Eddie Giles, former Telegraph northern sports editor, has died

Eddie Giles, a former northern sports editor of the Daily Telegraph, has died at his Essex home, aged 84.

Eddie Giles: much liked and respected sports journalist
Eddie Giles: much liked and respected sports journalist

Giles, who was born in Cheltenham but whose family moved to Derbyshire when he was two, began his career with the Derby Evening Telegraph, which he joined in 1944 after leaving Loughborough Grammar School.

He remained with the Derby paper until 1956 – interrupted when he did his National Service in the RAF – when he moved to the Bristol Evening Post as chief sports sub-editor and then deputy sports editor.

In 1970 he moved to Manchester, where he worked at the Daily Telegraph until 1987 before switching to the London office.

For the last eight years of his career, until he retired in 1993, he was the broadsheet’s northern sports editor. He continued writing, producing books on Derby County, Nottingham Forest, Notts County and both Bristol clubs.

He died just after Christmas, from prostate cancer from which he had suffered for a number of years. He leaves a widow, Joan, two children and four grandchildren.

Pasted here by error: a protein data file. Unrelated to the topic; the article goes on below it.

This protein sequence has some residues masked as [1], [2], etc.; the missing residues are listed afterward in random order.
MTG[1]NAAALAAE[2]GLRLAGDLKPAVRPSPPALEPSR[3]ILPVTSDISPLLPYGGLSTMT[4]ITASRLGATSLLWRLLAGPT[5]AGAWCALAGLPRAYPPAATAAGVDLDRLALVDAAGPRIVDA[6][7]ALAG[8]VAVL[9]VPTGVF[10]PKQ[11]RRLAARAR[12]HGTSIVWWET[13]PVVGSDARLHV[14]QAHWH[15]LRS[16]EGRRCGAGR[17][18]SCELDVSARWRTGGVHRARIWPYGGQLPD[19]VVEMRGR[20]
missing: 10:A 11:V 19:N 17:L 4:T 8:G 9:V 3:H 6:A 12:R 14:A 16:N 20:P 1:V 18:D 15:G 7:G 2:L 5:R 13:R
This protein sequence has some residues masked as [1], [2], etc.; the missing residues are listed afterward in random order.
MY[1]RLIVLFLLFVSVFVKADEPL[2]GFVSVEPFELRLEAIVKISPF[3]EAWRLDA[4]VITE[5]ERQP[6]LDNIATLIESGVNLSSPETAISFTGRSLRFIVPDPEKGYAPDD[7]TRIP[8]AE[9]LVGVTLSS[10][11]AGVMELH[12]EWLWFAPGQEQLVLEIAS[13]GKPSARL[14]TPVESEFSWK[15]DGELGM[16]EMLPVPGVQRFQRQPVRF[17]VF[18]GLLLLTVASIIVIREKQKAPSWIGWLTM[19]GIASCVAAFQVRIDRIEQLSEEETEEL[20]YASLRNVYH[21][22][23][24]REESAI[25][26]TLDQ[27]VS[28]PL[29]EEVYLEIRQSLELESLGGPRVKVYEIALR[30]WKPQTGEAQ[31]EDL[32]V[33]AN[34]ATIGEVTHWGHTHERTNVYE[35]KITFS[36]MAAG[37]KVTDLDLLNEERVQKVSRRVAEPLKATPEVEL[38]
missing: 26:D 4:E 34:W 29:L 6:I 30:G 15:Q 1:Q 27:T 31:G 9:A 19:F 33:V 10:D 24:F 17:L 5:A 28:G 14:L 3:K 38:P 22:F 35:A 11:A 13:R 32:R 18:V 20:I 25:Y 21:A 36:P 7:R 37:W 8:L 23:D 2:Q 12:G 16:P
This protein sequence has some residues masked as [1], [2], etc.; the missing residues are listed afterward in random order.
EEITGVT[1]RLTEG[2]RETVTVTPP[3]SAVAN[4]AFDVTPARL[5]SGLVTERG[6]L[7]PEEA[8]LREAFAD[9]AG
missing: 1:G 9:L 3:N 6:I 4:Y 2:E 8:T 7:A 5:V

“Eddie Giles was an old-style newspaperman, a good operator. He was also one of the nicest people you could ever wished to have met,” SJA member Anton Rippon, who worked with Giles over many years, said.

  • The funeral will be held at St Giles and All Saints, Orsett, Essex, at 11.15am on January 15.

One thought on “Eddie Giles, former Telegraph northern sports editor, has died

  1. When I left the Mirror in Manchester I did a few shifts on the Daily
    Telegraph. After a couple of nights Eddie Giles, the sports editor,
    recognised me, and asked if I would like to do a match.

    I did one and the next night he approached me in his usual quiet way to say: “The editor has kicked up a fuss about us calling you Ted. He says it’s a nickname.” A week later I did another match and the next day I
    appeared in the Telegraph as “Edward Corbett”.

    I told Eddie my first name was in fact Edwin . . . and that is how I
    came to appear in the Telegraph three times in three weeks under three
    different names!

    No blame on Eddie who bizarrely later offered me the racing editor’s
    job. He was a decent man, entirely without side, or malice and any
    other characteristic of the high-flying head of department.

    Read me on twitter @tedcorbett1

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